Canon Hays explained, “He [Bishop Duncan] cannot, singlehandedly, move a diocese anywhere.” That is assuredly true. He needs supporters to help him realize his plans, and it is clear that the diocese’s “informational meetings” are part of a plan to convince lay Episcopalians to sign on with the ordained conspirators. (I do not expect that the opinions of any deacons or priests will be changed at these district sessions.)

I never got an answer as to how Bishop Duncan expects to carry out his program, but Canon Hays assured everyone that the opinions of the Presiding Bishop’s chancellor and that of The Episcopal Church’s Executive Council that Pittsburgh has unlawfully changed the accession clause in its constitution are only opinions. (Presumably, Pittsburgh cannot remove itself from The Episcopal Church if its actions are constrained by the general church’s constitution.) Canon Hays admitted that no diocese has ever removed itself unilaterally from The Episcopal Church and implied that we will all be witnesses to how that plan works when our bishop attempts to execute it...
So, is Pittsburgh packing their bags? Yes and no. Mark Harris points us to the recently released constitutional and canonical changes being proposed for consideration by the Diocese of Pittsburgh. Before focusing on them, it may be helpful to first consider how Bp. Duncan describes these proposed changes:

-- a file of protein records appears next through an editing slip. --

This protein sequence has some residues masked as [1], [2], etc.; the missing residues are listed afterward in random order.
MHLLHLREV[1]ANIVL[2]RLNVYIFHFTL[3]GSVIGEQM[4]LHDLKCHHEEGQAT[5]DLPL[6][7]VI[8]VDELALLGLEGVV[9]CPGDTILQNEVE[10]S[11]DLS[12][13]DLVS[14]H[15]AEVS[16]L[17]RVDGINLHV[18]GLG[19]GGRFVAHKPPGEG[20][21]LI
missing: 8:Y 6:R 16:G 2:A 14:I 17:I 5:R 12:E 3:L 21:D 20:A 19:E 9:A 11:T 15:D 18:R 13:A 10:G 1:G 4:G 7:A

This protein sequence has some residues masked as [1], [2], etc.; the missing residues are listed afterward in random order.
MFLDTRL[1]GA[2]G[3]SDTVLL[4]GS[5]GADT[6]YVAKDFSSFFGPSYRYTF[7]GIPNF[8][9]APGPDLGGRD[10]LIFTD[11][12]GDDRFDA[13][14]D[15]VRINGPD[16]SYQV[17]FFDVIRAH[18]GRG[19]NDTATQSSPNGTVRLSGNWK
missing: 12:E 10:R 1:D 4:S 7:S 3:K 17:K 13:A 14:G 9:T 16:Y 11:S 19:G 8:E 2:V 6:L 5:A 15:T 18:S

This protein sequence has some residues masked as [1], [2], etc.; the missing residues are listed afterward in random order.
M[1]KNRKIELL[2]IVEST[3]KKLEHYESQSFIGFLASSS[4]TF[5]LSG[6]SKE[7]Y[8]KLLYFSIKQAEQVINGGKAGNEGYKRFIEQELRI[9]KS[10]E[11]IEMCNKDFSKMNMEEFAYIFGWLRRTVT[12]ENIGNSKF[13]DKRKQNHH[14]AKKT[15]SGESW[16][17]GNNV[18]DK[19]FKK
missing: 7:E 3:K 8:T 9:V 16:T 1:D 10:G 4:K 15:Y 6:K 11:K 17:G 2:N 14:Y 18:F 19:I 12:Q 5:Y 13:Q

...Constitutional changes proposed for consideration at the 142nd Annual Convention would begin the process to exercise our right to end the accession of the Episcopal Diocese of Pittsburgh to the constitution and canons of The Episcopal Church of the United States of America. The accession clause first appeared in the Constitution of our Diocese in 1868. The effect of the changes would make clear the right to end any claim of spiritual or canonical authority of the General Convention over the Episcopal Diocese of Pittsburgh and would allow the Episcopal Diocese of Pittsburgh to realign itself with another Province of the Anglican Communion. The proposed changes are written in such a way, however, that continuing membership in The Episcopal Church remains a possibility if The Episcopal Church were to reverse its “walk apart” from the Anglican Communion...